Wanda Coleman died yesterday at 67. She was the SPLAB Visiting Poet in February 2002 and I don’t think I ever met a poet with a spirit as ferocious as hers. My dear friend Ethelbert Miller wrote a wonderful eulogy today and I am sharing it here because I just can’t find my way through the grief to write something right now. The L.A. Times obit is here: http://www.latimes.com/obituaries/la-me-wanda-coleman-20131124-1,0,3349194.story#axzz2lWwhDMMf Clips from a 2000 interview are here: http://paulenelson.com/2013/11/23/wanda-coleman-dead-at-67/
Saturday, November 23, 2013
I spend the afternoon raking leaves. Tired I take a break – go indoors for some water. I check emails only to discover Wanda Coleman has died. I look out at my yard and watch the wind blowing – too many leaves keep falling. It’s the same with tears. Wasn’t the sun just out and laughing with Jayne Cortez? I remember corresponding with Wanda -learning of her illness. A few of us tried to raise money for her. Paul Nelson in Seattle. How long ago was that? It’s just the end of the year.
I just pulled Wanda’s books from a bookshelf. It was Ahmos Zu-Bolton who first told me about her. I think she was his favorite poet. I met Wanda for the first time in 1984. September 25th,National Airport, United Flight 802. 10:22 am was her arrival time. I had invited Wanda to Howard. About 4 people came to the reading I coordinated for her. Two were white students from the University of Maryland. They came to see Wanda the way people first heard of Jimi Hendrix. Wanda read on September 26th and Cyn Zarco read on the 27th. I called the programs “Two Women/Two Cultures/Two Nights of Poetry.”
Listening to Wanda read changed my understanding of black poetry. Her voice was like music too new for my ears. But we hit it off and our friendship made the Mississippi River seem like a small fence between us. Wanda didn’t live in Los Angeles – she was L.A. While some writers are associated with a creative writing program, or a style – Wanda needed a city – a place to define her. A place she defined.
She was outspoken the way someone might describe a great saxophone player’s horn. Her words like notes striking the first fool who didn’t know how to hum. Wanda deserved respect and she felt she didn’t get it. If you want to know why this lady sang the tough/sassy blues – read her work. Begin with Mad Dog Black Lady. Next count all the Black Sparrow Press books as many as Hitchcock’s birds.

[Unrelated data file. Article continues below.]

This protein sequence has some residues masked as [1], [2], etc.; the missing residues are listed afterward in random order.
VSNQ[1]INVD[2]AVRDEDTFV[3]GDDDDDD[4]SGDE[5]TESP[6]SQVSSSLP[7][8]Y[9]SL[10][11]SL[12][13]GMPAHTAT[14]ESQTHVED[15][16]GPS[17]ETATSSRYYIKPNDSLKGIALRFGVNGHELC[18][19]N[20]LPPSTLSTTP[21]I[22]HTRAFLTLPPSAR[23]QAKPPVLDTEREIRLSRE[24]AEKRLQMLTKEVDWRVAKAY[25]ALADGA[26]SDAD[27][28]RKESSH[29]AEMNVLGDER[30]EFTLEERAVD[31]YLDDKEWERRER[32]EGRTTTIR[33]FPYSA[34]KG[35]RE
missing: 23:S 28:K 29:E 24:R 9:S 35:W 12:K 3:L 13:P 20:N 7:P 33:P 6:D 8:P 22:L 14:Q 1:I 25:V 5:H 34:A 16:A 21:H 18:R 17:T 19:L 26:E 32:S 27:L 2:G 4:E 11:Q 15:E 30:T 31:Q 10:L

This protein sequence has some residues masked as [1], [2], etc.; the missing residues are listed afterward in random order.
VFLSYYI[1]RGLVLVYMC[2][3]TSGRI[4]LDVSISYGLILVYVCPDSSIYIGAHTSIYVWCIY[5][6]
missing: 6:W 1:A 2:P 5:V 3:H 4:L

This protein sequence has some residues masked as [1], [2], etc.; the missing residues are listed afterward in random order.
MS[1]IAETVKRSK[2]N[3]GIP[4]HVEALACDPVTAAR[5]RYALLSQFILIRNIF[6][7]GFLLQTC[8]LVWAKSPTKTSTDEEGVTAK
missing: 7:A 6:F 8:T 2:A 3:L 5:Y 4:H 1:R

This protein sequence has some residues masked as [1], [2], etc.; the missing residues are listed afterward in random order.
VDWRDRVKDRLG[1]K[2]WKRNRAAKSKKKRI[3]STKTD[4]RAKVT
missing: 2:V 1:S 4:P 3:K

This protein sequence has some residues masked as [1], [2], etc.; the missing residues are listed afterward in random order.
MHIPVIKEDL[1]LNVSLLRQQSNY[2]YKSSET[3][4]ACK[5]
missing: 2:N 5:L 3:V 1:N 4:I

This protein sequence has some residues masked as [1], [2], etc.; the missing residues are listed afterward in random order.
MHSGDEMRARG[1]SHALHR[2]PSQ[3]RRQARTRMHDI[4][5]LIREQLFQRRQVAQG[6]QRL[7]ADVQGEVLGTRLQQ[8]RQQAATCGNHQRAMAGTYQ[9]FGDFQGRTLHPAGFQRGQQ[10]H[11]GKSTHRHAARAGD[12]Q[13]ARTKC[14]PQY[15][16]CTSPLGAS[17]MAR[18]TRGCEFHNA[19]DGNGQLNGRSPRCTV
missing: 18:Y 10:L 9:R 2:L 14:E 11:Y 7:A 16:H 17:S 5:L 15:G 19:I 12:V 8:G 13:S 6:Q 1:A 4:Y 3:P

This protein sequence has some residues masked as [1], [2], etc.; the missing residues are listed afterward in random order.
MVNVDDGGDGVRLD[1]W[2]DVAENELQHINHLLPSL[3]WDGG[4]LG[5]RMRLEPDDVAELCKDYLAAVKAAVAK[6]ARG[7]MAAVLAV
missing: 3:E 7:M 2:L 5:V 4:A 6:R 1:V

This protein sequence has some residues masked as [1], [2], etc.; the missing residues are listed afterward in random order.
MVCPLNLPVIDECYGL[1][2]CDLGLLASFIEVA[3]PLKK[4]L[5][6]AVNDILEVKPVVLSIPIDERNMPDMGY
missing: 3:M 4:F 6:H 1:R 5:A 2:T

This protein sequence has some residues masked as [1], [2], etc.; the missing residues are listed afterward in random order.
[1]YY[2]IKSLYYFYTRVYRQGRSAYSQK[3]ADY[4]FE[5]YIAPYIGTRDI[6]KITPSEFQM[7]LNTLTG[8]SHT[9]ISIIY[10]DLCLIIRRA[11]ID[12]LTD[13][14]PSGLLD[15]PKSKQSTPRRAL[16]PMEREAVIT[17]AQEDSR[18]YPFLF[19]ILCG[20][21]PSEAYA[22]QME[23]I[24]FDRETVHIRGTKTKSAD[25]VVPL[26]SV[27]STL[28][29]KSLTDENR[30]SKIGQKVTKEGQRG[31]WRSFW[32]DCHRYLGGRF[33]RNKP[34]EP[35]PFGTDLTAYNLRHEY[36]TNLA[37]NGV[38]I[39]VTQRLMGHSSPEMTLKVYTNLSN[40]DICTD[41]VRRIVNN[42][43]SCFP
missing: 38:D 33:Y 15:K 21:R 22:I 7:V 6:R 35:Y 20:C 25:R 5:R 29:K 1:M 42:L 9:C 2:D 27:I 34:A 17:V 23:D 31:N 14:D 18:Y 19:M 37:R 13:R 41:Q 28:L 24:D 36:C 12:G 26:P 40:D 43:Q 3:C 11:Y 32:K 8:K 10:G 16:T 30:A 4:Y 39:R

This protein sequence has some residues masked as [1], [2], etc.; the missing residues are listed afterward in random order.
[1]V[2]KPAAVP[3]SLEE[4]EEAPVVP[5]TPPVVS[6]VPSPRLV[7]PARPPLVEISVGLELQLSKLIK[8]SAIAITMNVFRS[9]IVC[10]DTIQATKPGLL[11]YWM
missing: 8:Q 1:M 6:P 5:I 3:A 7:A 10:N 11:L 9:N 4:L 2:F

Wanda Colemen was a letter writer. She wrote long letters that scholars and historians will need to read. I published several of them in Callaloo magazine.
For some reason I think her poem “El Hajj Malik El Shabazz” could be about not the black leader but this woman poet I now miss:
yes. they have taken your tongue
still you speak
yes. you dared and were damned
by your own skin
black hands took you but have not
Wanda Coleman blessed me with her friendship. It was something I cherished. It made me feel I wasn’t a fool. Wanda didn’t tolerate fools. She dedicated a poem to me that was published inBath Water Wine.
Tonight as I write this, I stop and pull several letters she wrote that I placed in her books.
I open one now and discover a poem she wrote on December 15, 2010 – “On Cleaning Up All These Ashes In the Sand (for Ian Wayne after E.E. Miller).
In another book, another letter – this one dated January 31, 2010, in which she thanked me for nominating her for a Gaea residency in Provincetown. This letter is one of the true happy notes I ever received from her. It was a reminder of how too often great writers struggle to make a living, to write and to love. If in small ways we help one another the world upholds its beauty.
Tomorrow I will finish the work in the yard. The leaves will look at me with overnight sadness.
I will rake them for the memories of spring and summer…
I will listen for Wanda’s voice in the wind – a sound as different as every new day.